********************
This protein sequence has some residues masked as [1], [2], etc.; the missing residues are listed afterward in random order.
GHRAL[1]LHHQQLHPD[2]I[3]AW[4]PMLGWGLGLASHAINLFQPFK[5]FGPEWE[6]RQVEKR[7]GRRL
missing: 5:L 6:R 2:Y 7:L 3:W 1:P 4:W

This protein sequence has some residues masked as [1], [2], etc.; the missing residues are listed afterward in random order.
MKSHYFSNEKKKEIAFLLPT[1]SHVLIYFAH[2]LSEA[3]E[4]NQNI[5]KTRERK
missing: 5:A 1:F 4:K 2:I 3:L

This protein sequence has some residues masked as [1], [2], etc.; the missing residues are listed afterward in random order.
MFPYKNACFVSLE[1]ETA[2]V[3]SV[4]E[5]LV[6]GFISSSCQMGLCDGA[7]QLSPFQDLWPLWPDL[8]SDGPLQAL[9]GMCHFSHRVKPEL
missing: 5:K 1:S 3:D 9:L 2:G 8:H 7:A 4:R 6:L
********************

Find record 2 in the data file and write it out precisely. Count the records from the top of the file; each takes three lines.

This protein sequence has some residues masked as [1], [2], etc.; the missing residues are listed afterward in random order.
MKSHYFSNEKKKEIAFLLPT[1]SHVLIYFAH[2]LSEA[3]E[4]NQNI[5]KTRERK
missing: 5:A 1:F 4:K 2:I 3:L